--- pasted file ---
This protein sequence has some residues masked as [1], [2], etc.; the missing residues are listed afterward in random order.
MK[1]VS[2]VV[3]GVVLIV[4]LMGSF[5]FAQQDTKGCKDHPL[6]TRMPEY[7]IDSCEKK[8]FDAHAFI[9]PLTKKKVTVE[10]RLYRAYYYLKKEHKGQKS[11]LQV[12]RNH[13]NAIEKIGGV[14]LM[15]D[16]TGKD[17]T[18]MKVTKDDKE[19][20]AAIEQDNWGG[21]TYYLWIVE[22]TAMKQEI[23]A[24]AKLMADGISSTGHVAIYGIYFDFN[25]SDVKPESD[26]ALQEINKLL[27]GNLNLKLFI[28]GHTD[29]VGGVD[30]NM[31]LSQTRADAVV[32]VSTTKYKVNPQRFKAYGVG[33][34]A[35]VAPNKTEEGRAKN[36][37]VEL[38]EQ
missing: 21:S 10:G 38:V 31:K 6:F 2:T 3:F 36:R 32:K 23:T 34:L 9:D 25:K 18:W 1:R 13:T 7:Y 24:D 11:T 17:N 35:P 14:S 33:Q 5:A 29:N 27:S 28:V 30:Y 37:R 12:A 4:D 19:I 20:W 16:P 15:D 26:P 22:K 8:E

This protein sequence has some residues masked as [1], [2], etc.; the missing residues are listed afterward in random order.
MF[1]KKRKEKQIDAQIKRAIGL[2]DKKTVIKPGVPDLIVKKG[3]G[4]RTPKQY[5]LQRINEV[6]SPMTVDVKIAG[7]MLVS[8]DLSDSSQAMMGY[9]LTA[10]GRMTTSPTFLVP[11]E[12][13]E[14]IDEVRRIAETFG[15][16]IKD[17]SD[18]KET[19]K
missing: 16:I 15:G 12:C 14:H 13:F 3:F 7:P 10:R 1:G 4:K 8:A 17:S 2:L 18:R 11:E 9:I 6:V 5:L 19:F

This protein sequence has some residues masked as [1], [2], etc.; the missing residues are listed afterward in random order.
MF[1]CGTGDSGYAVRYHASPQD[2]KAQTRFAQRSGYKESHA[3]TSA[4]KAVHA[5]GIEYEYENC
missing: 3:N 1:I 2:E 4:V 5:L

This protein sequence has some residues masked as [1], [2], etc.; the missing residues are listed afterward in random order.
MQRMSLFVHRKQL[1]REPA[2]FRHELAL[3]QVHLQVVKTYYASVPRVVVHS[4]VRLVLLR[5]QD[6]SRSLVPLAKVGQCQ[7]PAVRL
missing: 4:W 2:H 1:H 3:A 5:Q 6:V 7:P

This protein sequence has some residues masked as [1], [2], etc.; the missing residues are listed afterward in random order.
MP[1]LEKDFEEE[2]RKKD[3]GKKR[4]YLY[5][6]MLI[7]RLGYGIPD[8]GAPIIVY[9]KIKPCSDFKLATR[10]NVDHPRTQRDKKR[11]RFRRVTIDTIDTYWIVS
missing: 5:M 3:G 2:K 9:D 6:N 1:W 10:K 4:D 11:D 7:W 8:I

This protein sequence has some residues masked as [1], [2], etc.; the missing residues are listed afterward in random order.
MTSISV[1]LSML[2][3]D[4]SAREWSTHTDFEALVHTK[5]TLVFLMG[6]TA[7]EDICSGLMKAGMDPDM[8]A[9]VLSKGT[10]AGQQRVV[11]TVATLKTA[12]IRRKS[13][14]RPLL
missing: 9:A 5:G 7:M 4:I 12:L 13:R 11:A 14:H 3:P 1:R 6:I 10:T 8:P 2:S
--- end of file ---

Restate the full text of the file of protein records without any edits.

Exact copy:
This protein sequence has some residues masked as [1], [2], etc.; the missing residues are listed afterward in random order.
MK[1]VS[2]VV[3]GVVLIV[4]LMGSF[5]FAQQDTKGCKDHPL[6]TRMPEY[7]IDSCEKK[8]FDAHAFI[9]PLTKKKVTVE[10]RLYRAYYYLKKEHKGQKS[11]LQV[12]RNH[13]NAIEKIGGV[14]LM[15]D[16]TGKD[17]T[18]MKVTKDDKE[19][20]AAIEQDNWGG[21]TYYLWIVE[22]TAMKQEI[23]A[24]AKLMADGISSTGHVAIYGIYFDFN[25]SDVKPESD[26]ALQEINKLL[27]GNLNLKLFI[28]GHTD[29]VGGVD[30]NM[31]LSQTRADAVV[32]VSTTKYKVNPQRFKAYGVG[33][34]A[35]VAPNKTEEGRAKN[36][37]VEL[38]EQ
missing: 21:S 10:G 38:V 31:K 6:F 2:T 3:F 36:R 32:K 23:T 34:L 9:D 25:K 18:W 1:R 13:T 7:Y 24:D 11:T 17:N 35:P 14:S 33:Q 5:A 29:N 27:S 28:V 30:Y 37:R 12:A 4:D 19:I 20:W 16:P 15:D 26:P 22:K 8:E

This protein sequence has some residues masked as [1], [2], etc.; the missing residues are listed afterward in random order.
MF[1]KKRKEKQIDAQIKRAIGL[2]DKKTVIKPGVPDLIVKKG[3]G[4]RTPKQY[5]LQRINEV[6]SPMTVDVKIAG[7]MLVS[8]DLSDSSQAMMGY[9]LTA[10]GRMTTSPTFLVP[11]E[12][13]E[14]IDEVRRIAETFG[15][16]IKD[17]SD[18]KET[19]K
missing: 16:I 15:G 12:C 14:H 13:F 3:F 7:P 10:R 1:G 4:K 8:A 17:S 2:L 18:R 11:E 9:I 6:V 5:L 19:F

This protein sequence has some residues masked as [1], [2], etc.; the missing residues are listed afterward in random order.
MF[1]CGTGDSGYAVRYHASPQD[2]KAQTRFAQRSGYKESHA[3]TSA[4]KAVHA[5]GIEYEYENC
missing: 3:N 1:I 2:E 4:V 5:L

This protein sequence has some residues masked as [1], [2], etc.; the missing residues are listed afterward in random order.
MQRMSLFVHRKQL[1]REPA[2]FRHELAL[3]QVHLQVVKTYYASVPRVVVHS[4]VRLVLLR[5]QD[6]SRSLVPLAKVGQCQ[7]PAVRL
missing: 4:W 2:H 1:H 3:A 5:Q 6:V 7:P

This protein sequence has some residues masked as [1], [2], etc.; the missing residues are listed afterward in random order.
MP[1]LEKDFEEE[2]RKKD[3]GKKR[4]YLY[5][6]MLI[7]RLGYGIPD[8]GAPIIVY[9]KIKPCSDFKLATR[10]NVDHPRTQRDKKR[11]RFRRVTIDTIDTYWIVS
missing: 5:M 3:G 2:K 9:D 6:N 1:W 10:K 4:D 11:D 7:W 8:I

This protein sequence has some residues masked as [1], [2], etc.; the missing residues are listed afterward in random order.
MTSISV[1]LSML[2][3]D[4]SAREWSTHTDFEALVHTK[5]TLVFLMG[6]TA[7]EDICSGLMKAGMDPDM[8]A[9]VLSKGT[10]AGQQRVV[11]TVATLKTA[12]IRRKS[13][14]RPLL
missing: 9:A 5:G 7:M 4:I 12:L 13:R 11:A 14:H 3:P 1:R 6:I 10:T 8:P 2:S